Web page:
Where this Dublin café cap­tures some of Ber­lin’s cul­tural spirit best is the multi-pur­pose use of this space. It’s a day­time café that dou­bles up as a venue and DJ space for small, reg­u­lar gigs, and the room is well suited for it. Mon­day nights of­fer Dublin’s buskers the chance to sing with a roof over their heads and for you to dis­cover new tal­ent (you’ve been warned). Re­cently, a Cabaret Quiz Show was held on a Tues­day evening. Satur­day nights are given over to Disko Tapes from 6pm till late, where just a few weeks ago Olan O’Brien from All City Records was a guest DJ. Beers are avail­able too; last month a Brat & Bier spe­cial was on of­fer to cel­e­brate Ok­to­ber­fest.

So it turns out Ber­lin isn’t here to make a state­ment about Dublin; in­stead it’s try­ing to cel­e­brate a slice of Ber­lin’s mul­tipur­pose bar cul­ture on a Dublin cor­ner. AMcE

Green Bench Café

18 Mon­tague Street, Dublin 8 green­bench­cafe.com € On my most re­cent visit to The Green Bench Café, alarmist head­lines about car­cino­genic ba­con were be­ing strewn across the In­ter­net, hov­er­ing around our break­fast rou­tines threat­en­ing to de­stroy all that we hold dear, namely, ba­con. Though I know that mod­er­a­tion is key, the hys­te­ria must have seeped un­der my skin; I was af­fected enough to or­der a vegetarian break­fast sand­wich from the smil­ing chef prep­ping av­o­ca­dos for lunchtime.

The Green Bench Café, which re­cently cel­e­brated its third birth­day, is next door to Credo Pizza on Mon­tague St, the lane that links Har­court Street and Wexford St. This is a com­pact café; there’s some

stand­ing space by the win­dow look­ing out onto Mon­tague St but mostly the busi­ness here is take­away.

Sour­dough from Tar­tine Bak­ery toasted on the grill is the ves­sel for my vegetarian break­fast sand­wich, which is com­prised of plump slices of grilled hal­loumi, a sweet mushy tomato, home­made rel­ish and a hand­ful of rocket, topped off with an ex­pertly fried egg. Hav­ing rocket or other salad greens in a toasted sand­wich is one of my pet hates – it’s so gross when salad greens be­come slimy and warm – but some­how that smil­ing chef has got­ten it right here. The rocket has cer­tainly met heat but it hasn’t been de­hy­drated or de­stroyed, and it’s the first time I haven’t had to shake my fists to the sky be­cause of greens in a toasted sand­wich. Over­all, it’s a ster­ling sand­wich. Bravo.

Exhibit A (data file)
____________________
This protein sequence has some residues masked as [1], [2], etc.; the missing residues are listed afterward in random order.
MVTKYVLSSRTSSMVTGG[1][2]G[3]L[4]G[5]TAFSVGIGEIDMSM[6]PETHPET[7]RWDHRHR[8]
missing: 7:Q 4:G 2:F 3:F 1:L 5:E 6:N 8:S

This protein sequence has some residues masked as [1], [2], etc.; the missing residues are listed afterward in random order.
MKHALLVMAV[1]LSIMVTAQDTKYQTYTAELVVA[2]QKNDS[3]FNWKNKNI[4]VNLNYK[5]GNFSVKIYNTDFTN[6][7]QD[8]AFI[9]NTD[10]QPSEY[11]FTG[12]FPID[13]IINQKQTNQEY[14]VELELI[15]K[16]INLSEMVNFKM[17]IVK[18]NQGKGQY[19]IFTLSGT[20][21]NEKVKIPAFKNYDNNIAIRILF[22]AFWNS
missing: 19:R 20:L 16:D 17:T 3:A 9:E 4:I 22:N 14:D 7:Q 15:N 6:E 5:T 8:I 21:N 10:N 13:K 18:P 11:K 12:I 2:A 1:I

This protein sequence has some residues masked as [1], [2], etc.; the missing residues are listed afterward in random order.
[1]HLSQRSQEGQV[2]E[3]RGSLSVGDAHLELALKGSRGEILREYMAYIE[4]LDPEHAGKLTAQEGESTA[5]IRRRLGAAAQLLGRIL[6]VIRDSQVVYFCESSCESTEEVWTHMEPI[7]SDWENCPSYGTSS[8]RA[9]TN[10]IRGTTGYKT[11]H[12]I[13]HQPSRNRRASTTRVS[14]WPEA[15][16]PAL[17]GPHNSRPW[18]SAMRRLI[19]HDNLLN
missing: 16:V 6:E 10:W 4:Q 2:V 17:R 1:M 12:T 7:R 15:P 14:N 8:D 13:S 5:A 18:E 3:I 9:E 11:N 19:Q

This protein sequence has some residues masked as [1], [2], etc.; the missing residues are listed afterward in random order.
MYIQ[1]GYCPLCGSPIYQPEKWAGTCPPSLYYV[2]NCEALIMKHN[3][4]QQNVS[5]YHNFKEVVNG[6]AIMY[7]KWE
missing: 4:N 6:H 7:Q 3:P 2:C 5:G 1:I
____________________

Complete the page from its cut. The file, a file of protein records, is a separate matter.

Break­fast starts early at 7.45am and runs till 11am, and the lunch menu takes over at noon. The menu changes reg­u­larly but you can ex­pect sand­wiches such as BBQ free-range chicken (¤6.50) and spiced beef with curry mayo and celeriac re­moulade (¤5.50). As win­ter takes hold, there are ve­gan soups (¤4) and meaty hot­pots (¤6.50) on of­fer along­side daily chang­ing sal­ads.

The barista is speedy, fu­ri­ously foam­ing the milk while bang­ing the portafil­ter to empty it of used cof­fee grounds. It’s fun to watch. She’s watch­ful and is lis­ten­ing to every­thing; she knows that I’ve or­dered the break­fast sand­wich from the chef. Her reg­u­lars come in and she says things like “The usual?” and “How did that big meet­ing go for you guys?”. Her cof­fee is bit­ter, but in a good way; the cof­fee’s flavour cuts clearly through creamy milk.

Apart from the bread, every­thing is made in this small but well-utilised space. A se­lec­tion of tray­bakes are lined up tempt­ingly near the check­out, all wrapped and ready to go; ba­nana and wal­nut bread and choco­late and hazel­nut cook­ies are ¤1.50 a pop.

The dough­nuts (¤2.50) are made in-house. They are fat and filled with a va­ri­ety of de­li­cious goo. Hav­ing bought my­self some time by not or­der­ing the ba­con and sausage break­fast sand­wich, I treat my­self to a caramel-filled dough­nut that is cov­ered in sticky ic­ing sugar. Be­cause, that’s how health works, right? AMcE

Thru the Green

Thru the Green Dun­drum Road, Windy Ar­bour Dublin 14 thruthe­green­cof­feeco.com € Box­park in Lon­don is a shop­ping cen­tre made en­tirely out of reused ship­ping con­tain­ers. It opened in Shored­itch (of course) in 2011. This sus­tain­able ar­chi­tec­ture move­ment hasn’t ex­actly taken over our cap­i­tal’s streets, but there is one café that’s brought the idea to Dublin.